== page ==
Shinnai Overseas Performance Tours: France (3)

Bordeaux, the City of Wine, Drunk on Shinnai

After a comfortable train trip through an unchanging rural landscape, we arrived in Bordeaux.
The hotel was located near the train station, which was convenient. The rooms and other facilities, and also the hotel staff, were about the same quality as in Paris. We’d got used to this by now. Bordeaux has trams running through the city, which was convenient. We could get around easily without having to use taxis.
Bordeaux is world famous for wine. It’s located on the Garonne River, about 100 kilometers upstream from where the Garonne flows into the Atlantic Ocean. It’s a quiet town, without any tall buildings. I’d heard that there were hundreds of chateaux in the area.
Although my main purpose in going to Bordeaux was for a shinnai performance and not to drink great wine, I had high expectations for the wine. But first, of course, we had to perform.
The venue was about 20 minutes’ drive from the city. It was a kind of public studio stage where performances were held that were aimed mainly at young people. I thought that it wasn’t particularly suited to the Japanese traditional performing arts, but even so, the place had an interesting atmosphere.

Waiting for the shinnai performance in Bordeaux

The performance in Bordeaux had been arranged by the Japanese Embassy in Paris, and we were accompanied to Bordeaux by two staff from the Embassy. Actually, it was the Honorary Consul of Japan in Bordeaux who first contacted me about performing there. But he didn’t seem to be particularly interested in Japanese traditional performing arts, perhaps because he didn’t know much about them or perhaps because he didn’t understand them. I thought, “I suppose that must be something of a problem for him”.

After the performance and curtain calls, the audience had many questions, as they do everywhere that I perform.
The next day, our group joined a bus tour so that I could realize my dream of visiting some chateaux.

Performing shinnai in Bordeaux

The tour took us to two small, family-managed chateaux. At each one, staff of the chateau gave the tour group a very long explanation in English. I don’t understand English, so this was very boring for me. One of the chateaux we visited specializes in sauterne, which is a sweet white wine. I thought that it was delicious. But at the other chateau, which produces red wine, we were served cheap, young wines that didn’t suit our taste. Overall, the tour was disappointing, nothing like what I’d anticipated. All of us concluded that it would have been better if we’d gone to the five major chateaux.
That evening, for the last dinner of this performance tour, we went back to Gabriel, the French restaurant that we’d gone to when we were in Bordeaux in June. The food and wine at Gabriel were wonderful, and I was quite satisfied. My fatigue fell away, and I felt that it had been worthwhile coming to Bordeaux.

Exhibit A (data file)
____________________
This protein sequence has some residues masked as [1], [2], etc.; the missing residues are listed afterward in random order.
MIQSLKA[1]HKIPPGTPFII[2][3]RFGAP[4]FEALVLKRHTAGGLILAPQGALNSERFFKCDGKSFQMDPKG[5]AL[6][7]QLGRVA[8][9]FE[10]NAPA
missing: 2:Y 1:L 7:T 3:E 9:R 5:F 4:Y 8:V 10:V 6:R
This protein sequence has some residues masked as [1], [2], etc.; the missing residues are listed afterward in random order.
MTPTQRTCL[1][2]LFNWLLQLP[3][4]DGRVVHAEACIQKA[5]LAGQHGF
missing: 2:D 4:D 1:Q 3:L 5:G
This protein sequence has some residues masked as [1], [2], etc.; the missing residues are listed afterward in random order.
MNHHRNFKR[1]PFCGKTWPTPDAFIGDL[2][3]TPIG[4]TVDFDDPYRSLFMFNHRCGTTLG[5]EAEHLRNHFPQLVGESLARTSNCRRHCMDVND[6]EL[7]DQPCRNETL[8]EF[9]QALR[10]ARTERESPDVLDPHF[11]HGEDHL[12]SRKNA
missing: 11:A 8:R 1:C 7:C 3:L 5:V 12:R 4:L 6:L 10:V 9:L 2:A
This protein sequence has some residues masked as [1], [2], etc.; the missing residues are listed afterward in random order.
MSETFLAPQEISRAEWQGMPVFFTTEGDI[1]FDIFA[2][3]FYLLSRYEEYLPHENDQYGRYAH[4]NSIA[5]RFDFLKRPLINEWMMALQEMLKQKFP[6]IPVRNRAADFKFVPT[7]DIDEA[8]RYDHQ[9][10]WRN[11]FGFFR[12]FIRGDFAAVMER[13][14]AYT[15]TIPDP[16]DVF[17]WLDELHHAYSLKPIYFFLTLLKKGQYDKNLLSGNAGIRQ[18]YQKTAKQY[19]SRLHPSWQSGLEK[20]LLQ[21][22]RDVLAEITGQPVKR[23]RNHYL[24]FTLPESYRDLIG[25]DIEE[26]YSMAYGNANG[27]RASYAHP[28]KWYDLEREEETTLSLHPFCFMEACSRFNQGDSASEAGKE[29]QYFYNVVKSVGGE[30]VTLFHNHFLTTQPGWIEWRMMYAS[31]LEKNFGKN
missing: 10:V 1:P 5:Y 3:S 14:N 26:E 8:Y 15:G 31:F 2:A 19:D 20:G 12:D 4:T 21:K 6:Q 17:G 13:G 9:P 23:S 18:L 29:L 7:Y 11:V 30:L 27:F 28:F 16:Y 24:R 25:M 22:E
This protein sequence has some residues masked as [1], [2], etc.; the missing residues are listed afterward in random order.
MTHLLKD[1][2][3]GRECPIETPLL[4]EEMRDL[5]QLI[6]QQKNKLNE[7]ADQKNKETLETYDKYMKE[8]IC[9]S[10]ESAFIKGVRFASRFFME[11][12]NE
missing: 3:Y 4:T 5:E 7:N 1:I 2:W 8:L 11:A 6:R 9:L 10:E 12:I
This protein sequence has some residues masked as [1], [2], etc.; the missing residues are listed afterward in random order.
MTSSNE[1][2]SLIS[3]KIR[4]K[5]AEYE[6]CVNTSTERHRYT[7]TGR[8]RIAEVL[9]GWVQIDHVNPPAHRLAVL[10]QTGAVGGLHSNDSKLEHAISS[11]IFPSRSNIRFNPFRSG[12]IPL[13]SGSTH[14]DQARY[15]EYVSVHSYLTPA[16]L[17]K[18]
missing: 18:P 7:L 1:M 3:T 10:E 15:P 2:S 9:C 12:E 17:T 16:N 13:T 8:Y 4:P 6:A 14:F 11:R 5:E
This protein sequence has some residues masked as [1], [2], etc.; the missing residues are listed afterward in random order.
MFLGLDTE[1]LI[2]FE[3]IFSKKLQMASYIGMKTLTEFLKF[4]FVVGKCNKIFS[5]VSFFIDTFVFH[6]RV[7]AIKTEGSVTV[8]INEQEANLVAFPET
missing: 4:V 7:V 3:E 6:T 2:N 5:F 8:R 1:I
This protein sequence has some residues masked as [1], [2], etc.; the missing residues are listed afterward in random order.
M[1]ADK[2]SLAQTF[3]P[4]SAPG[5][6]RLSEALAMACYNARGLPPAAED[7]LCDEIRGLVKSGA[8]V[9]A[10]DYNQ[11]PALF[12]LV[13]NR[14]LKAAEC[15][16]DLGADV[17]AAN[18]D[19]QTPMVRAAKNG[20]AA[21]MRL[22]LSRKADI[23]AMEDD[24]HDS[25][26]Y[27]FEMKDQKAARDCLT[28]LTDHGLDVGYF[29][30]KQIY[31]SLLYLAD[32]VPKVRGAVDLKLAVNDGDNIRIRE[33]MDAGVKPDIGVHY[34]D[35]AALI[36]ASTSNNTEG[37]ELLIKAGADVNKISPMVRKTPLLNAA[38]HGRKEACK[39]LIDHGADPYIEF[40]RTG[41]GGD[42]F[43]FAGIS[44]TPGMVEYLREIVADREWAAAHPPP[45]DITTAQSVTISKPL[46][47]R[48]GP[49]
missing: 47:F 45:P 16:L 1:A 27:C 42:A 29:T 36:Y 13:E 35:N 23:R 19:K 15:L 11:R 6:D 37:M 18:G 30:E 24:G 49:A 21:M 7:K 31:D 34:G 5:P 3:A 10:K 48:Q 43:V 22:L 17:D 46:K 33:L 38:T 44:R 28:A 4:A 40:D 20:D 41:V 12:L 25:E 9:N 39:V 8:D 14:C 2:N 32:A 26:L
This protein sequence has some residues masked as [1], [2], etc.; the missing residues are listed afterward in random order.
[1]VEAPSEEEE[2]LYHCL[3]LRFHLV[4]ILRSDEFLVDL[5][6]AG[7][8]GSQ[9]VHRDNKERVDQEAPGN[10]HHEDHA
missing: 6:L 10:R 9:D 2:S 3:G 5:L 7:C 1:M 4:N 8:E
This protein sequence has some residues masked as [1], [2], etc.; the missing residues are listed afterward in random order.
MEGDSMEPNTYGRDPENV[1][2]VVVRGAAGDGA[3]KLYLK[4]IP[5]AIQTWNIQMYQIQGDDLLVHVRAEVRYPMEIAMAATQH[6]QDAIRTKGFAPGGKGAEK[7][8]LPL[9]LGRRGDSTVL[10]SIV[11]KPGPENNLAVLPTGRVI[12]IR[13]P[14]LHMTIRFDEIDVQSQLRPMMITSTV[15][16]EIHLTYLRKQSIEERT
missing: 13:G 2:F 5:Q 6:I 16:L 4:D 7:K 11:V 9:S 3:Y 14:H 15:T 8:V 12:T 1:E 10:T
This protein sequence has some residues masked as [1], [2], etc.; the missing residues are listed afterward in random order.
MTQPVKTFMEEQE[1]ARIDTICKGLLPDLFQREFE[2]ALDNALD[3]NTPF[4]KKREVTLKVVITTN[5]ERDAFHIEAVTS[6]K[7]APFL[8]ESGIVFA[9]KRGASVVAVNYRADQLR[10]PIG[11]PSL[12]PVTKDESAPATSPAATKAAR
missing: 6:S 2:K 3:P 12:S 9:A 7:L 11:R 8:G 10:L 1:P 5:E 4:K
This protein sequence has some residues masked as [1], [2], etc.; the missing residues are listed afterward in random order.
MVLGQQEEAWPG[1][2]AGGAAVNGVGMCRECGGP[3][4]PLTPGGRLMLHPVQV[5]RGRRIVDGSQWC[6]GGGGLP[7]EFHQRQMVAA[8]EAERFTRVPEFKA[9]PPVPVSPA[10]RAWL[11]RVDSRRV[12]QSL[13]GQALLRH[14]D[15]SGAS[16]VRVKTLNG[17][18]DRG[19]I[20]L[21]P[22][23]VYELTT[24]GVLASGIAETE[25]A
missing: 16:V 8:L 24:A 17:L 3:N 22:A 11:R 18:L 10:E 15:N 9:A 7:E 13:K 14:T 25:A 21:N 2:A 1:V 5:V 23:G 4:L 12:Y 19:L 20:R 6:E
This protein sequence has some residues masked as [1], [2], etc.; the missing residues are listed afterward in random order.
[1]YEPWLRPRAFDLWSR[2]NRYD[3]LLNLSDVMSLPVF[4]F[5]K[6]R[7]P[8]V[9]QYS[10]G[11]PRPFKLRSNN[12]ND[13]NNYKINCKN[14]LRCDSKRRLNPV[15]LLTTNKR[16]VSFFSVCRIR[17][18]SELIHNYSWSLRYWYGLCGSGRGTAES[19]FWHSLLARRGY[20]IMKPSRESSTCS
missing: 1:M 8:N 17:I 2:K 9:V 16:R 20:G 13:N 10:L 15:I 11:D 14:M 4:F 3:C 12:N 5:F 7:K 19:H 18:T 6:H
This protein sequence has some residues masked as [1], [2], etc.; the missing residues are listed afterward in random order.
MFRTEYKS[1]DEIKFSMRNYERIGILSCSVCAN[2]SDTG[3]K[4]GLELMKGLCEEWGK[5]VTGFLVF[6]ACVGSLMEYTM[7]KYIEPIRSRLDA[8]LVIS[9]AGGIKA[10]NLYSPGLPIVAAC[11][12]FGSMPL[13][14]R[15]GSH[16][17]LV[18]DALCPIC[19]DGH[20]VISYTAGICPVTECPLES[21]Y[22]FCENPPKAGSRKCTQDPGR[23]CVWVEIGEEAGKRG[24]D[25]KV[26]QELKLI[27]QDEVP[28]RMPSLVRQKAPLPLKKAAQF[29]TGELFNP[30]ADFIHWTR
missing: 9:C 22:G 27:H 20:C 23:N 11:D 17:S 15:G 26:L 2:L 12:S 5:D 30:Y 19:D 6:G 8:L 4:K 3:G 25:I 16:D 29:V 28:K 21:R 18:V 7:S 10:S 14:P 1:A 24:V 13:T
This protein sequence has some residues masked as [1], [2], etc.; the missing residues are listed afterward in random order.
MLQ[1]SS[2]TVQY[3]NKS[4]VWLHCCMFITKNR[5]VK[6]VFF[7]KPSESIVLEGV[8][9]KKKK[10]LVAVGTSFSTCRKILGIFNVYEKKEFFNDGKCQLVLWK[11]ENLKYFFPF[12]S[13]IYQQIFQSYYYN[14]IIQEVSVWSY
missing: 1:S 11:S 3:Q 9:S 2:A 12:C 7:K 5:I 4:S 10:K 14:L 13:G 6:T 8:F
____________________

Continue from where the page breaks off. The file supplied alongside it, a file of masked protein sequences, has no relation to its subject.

But our trip to France did not have a happy ending. Our return route took us by TGV from Bordeaux to Charles de Gaulle Airport. Again, we had a hard time.
What happened would be impossible to imagine happening in Japan. When we got to the Bordeaux train station, we found that the track that our train would depart from had not yet been announced.
The five of us, with our suitcases and other belongings, waited at the entrance to the train platforms.

On the tour bus before visiting the chateaux

French trains seem to always be late, without any notification as to when they could be expected to arrive. As soon as the track for our train was posted, we ran to the train, but it was difficult for us to find the car where our reserved seats were. Dragging our big suitcases, we went back and forth. We couldn’t find any station staff to assist us, and I got very upset. Even the youngest members of our group were in a sweat. I was so angry about this sloppy system that my blood pressure went up.
Well, wherever I’ve gone in the world, this kind of problem is ordinary. I wonder whether Japanese society might be too kind, too polite, too clean, and too nervous.
Maybe life here is too convenient… And I suppose that the food is too delicious. It’s possible that it would be easier to live in a place that was somewhat less controlled. Thinking about this, I wonder whether it is difficult for us Japanese to tolerate any inconvenience and lack of a sense of responsibility because we are always living in surroundings that are too comfortable. Maybe all that comfort weakens us mentally and physically. But there’s got to be a limit to how broadminded a person can be…
Still, I think that Japan is a wonderful country. Many Japanese have a world of complaints about life in Japan, but if you look at life in Japan overall, I think that it’s the best country in the world. I’m proud of my country and of the wonderful, talented people in it. I always have that feeling whenever I come back to Japan. However, definitely, I want to perform overseas again.

Tsuruga Wakasanojo (Shinnai, Living National Treasure)
Chairman, Shinnai Association

Translated from Hogaku no Tomo, May 2015 issue


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